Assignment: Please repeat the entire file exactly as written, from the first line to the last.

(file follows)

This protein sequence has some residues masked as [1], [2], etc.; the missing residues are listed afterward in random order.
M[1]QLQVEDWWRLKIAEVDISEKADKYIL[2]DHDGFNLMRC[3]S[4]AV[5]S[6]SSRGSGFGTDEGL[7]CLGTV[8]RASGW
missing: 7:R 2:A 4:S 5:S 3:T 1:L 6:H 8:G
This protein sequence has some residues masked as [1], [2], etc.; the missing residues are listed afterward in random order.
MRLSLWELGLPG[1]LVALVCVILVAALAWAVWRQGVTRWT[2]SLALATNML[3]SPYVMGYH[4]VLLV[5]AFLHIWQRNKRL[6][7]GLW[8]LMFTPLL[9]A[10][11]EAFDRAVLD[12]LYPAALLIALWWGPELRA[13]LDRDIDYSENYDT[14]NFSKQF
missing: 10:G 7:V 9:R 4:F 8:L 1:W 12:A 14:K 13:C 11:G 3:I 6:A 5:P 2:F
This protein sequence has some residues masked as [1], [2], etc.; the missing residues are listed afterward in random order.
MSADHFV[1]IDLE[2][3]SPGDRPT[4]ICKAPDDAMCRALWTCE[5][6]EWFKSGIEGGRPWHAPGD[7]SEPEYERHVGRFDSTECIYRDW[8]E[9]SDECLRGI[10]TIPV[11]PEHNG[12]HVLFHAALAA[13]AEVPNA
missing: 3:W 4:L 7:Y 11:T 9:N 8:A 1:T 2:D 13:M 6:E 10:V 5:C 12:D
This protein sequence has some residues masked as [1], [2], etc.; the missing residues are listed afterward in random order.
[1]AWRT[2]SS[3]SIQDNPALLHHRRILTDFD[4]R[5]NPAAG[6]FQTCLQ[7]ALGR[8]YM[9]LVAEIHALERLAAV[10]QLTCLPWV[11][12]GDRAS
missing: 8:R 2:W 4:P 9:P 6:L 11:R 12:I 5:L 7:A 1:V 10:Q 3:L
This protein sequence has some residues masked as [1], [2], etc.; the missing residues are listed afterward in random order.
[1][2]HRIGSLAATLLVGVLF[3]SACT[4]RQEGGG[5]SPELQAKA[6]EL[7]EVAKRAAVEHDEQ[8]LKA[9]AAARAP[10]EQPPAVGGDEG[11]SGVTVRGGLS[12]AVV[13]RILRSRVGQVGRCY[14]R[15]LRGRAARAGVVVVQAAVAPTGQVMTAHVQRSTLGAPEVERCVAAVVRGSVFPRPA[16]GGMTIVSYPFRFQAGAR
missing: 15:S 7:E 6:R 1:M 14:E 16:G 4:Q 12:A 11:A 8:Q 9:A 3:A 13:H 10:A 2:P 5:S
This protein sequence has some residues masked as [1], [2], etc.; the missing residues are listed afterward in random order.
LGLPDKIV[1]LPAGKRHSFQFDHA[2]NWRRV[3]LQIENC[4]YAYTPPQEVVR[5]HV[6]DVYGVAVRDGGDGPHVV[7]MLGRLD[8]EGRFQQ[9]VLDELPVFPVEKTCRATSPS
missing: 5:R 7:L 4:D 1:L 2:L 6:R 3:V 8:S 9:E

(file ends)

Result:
This protein sequence has some residues masked as [1], [2], etc.; the missing residues are listed afterward in random order.
M[1]QLQVEDWWRLKIAEVDISEKADKYIL[2]DHDGFNLMRC[3]S[4]AV[5]S[6]SSRGSGFGTDEGL[7]CLGTV[8]RASGW
missing: 7:R 2:A 4:S 5:S 3:T 1:L 6:H 8:G
This protein sequence has some residues masked as [1], [2], etc.; the missing residues are listed afterward in random order.
MRLSLWELGLPG[1]LVALVCVILVAALAWAVWRQGVTRWT[2]SLALATNML[3]SPYVMGYH[4]VLLV[5]AFLHIWQRNKRL[6][7]GLW[8]LMFTPLL[9]A[10][11]EAFDRAVLD[12]LYPAALLIALWWGPELRA[13]LDRDIDYSENYDT[14]NFSKQF
missing: 10:G 7:V 9:R 4:F 8:L 1:W 12:A 14:K 13:C 11:G 3:I 6:A 5:P 2:F
This protein sequence has some residues masked as [1], [2], etc.; the missing residues are listed afterward in random order.
MSADHFV[1]IDLE[2][3]SPGDRPT[4]ICKAPDDAMCRALWTCE[5][6]EWFKSGIEGGRPWHAPGD[7]SEPEYERHVGRFDSTECIYRDW[8]E[9]SDECLRGI[10]TIPV[11]PEHNG[12]HVLFHAALAA[13]AEVPNA
missing: 3:W 4:L 7:Y 11:T 9:N 8:A 1:T 2:D 13:M 6:E 10:V 5:C 12:D
This protein sequence has some residues masked as [1], [2], etc.; the missing residues are listed afterward in random order.
[1]AWRT[2]SS[3]SIQDNPALLHHRRILTDFD[4]R[5]NPAAG[6]FQTCLQ[7]ALGR[8]YM[9]LVAEIHALERLAAV[10]QLTCLPWV[11][12]GDRAS
missing: 8:R 2:W 4:P 9:P 6:L 11:R 12:I 5:L 7:A 1:V 10:Q 3:L
This protein sequence has some residues masked as [1], [2], etc.; the missing residues are listed afterward in random order.
[1][2]HRIGSLAATLLVGVLF[3]SACT[4]RQEGGG[5]SPELQAKA[6]EL[7]EVAKRAAVEHDEQ[8]LKA[9]AAARAP[10]EQPPAVGGDEG[11]SGVTVRGGLS[12]AVV[13]RILRSRVGQVGRCY[14]R[15]LRGRAARAGVVVVQAAVAPTGQVMTAHVQRSTLGAPEVERCVAAVVRGSVFPRPA[16]GGMTIVSYPFRFQAGAR
missing: 15:S 7:E 6:R 1:M 14:E 16:G 4:Q 12:A 11:A 8:Q 9:A 3:A 13:H 10:A 2:P 5:S
This protein sequence has some residues masked as [1], [2], etc.; the missing residues are listed afterward in random order.
LGLPDKIV[1]LPAGKRHSFQFDHA[2]NWRRV[3]LQIENC[4]YAYTPPQEVVR[5]HV[6]DVYGVAVRDGGDGPHVV[7]MLGRLD[8]EGRFQQ[9]VLDELPVFPVEKTCRATSPS
missing: 5:R 7:L 4:D 1:L 2:L 6:R 3:V 8:S 9:E